FLORHAM PARK, N.J. -- One year after the over-hyped and ill-fated Tim Tebow experiment, the New York Jets finally have it figured out. They've successfully incorporated the Wildcat and zone-read elements into their offense.
It's amazing what you can accomplish when you have the right person calling the plays and the right people executing them -- strange and radical concepts, indeed.
The surprising Jets (5-4) are in the playoff hunt, in part, because they've kept defenses off-balance with their change-of-pace rushing attack. Ironically, they've managed to do it in relative anonymity, sans the crush of national media. Without Tebow, it's almost as if nobody cares.
A year ago, Rex Ryan was questioned about Tebow and the Wildcat on a daily basis. That he made it through the season without losing his cool (or turning sideways) was a tribute to his patience. This year, the topic rarely comes up even though they're using the zone-read and Wildcat twice as often as in 2012.
And more effectively.
Not only have the wrinkles sparked the offense, but they've helped Geno Smith through a difficult stretch of season. His most accomplished pass-catchers, Santonio Holmes and Kellen Winslow, were gone for a month, prompting the coaches to install more designed running plays for the rookie quarterback. He's no Colin Kaepernick, but Smith is a capable runner. He's the Jets' most mobile quarterback since Ray Lucas, circa 1999.
"I never said I was a pocket passer," Smith said Wednesday. "I'm effective from the pocket, but I can run as well. That's kind of the point I've been trying to push all along, that I'm not a quarterback you can put in a box. I do it all and I try to perfect every single thing, even running the ball."
Smith, displaying unwavering confidence for someone who has thrown 13 interceptions, described himself as a player with "a tremendous skill set. I think I can be one of the better quarterbacks in this league, but it's going to take time and effort."
Lately, he has been better with his legs than his arm. In the Jets' last game, their upset of the New Orleans Saints, he scored on a 3-yard run -- a designed play off a zone-read. For the season, Smith has rushed 11 times for 48 yards on zone-read plays, according to ESPN Stats & Information.
As a team, the Jets have run 46 zone-read plays and another 23 out of the Wildcat. The combined production is 30 yards per game. (Keep in mind that some zone-read plays can come out of the Wildcat.) In 2012, the respective season totals were 40 and 19, averaging a total of 18 yards per game.
Last season wouldn't have been so bad if the Jets didn't shamelessly promote Tebow and his potential impact, but they sold it with more passion than a used-car salesman. On the rare occasions when they used Tebow, it usually was a dive play into the line. They fattened him up and tried to turn him into Larry Csonka. The whole thing was a sham, perpetrated by an organization desperate for attention.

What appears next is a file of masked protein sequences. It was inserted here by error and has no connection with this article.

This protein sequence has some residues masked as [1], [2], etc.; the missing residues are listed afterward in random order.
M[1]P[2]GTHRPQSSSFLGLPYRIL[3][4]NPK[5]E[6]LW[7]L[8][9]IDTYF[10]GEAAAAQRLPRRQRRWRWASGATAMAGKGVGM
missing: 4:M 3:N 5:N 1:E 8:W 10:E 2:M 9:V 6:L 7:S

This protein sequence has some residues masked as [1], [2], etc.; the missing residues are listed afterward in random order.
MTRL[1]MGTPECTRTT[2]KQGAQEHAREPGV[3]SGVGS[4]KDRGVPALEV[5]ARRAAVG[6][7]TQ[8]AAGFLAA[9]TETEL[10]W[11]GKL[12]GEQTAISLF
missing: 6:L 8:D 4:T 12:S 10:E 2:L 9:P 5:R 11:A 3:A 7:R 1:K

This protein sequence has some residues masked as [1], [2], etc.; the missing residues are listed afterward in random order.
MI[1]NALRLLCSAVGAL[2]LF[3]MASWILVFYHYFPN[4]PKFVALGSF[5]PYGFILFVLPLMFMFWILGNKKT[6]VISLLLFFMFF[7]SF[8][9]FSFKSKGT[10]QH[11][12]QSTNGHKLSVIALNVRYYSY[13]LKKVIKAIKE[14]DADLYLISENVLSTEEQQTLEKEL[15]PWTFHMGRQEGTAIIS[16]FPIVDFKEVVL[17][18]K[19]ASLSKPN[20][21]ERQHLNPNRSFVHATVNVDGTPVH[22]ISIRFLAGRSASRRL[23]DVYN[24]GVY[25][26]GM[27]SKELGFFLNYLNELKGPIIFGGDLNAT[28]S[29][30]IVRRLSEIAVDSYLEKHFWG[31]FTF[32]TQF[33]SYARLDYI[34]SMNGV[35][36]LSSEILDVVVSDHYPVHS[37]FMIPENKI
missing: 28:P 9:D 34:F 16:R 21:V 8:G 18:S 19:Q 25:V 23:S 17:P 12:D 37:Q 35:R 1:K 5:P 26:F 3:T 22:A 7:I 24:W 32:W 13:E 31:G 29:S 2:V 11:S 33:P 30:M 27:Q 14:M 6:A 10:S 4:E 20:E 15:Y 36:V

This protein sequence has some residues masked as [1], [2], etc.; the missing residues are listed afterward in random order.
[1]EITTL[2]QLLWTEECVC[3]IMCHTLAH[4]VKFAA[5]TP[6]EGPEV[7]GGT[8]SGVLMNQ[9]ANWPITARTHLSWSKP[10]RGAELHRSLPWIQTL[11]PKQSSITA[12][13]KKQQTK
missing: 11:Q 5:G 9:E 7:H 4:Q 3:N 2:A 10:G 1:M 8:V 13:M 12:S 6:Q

Now they run it with creativity and precision, along with proper use of personnel. Running backs Bilal Powell and Chris Ivory also have been used on zone-read plays; in fact, Ivory is averaging 7.4 yards per carry, second only to Oakland Raiders quarterback Terrelle Pryor (8.2) on such plays, per ESPN Stats & Information.
The Jets have melded quarterbacks coach David Lee's Wildcat and zone-read concepts into Marty Mornhinweg's offense, becoming what they were supposed to be last season.
"They do a lot of unique things," said former Jets safety Jim Leonhard, who will face his old team Sunday as a member of the Buffalo Bills. "They do a lot to make you think. That's nothing new. They've done it all year, and we definitely have to stay on top of our adjustments."
Smith's mobility adds a different dimension to the offense. He already has scored a team-high three touchdowns (two designed rushes and one scramble), meaning he already has reached the end zone three more times than Tebow, who never got a chance to do any Tebowing.
Coaches and teammates, namely backup quarterback David Garrard, have encouraged Smith to run more often. He wasn't a big runner at West Virginia, so this is a transition. He already has rushed for 172 yards, well past Mark Sanchez's career high.
"We've been running the ball well, and we've been doing a pretty good job on the read plays," Smith said. "We've tried to stick with the things we're good at, and that's one of them."
It's funny, but Smith was chided for his touchdown run against the Saints. Based on the way it was defended, he should've handed the ball to Ivory. The result was six points, but he still heard the criticism.
"Coach Lee," Smith said, "is a hard coach."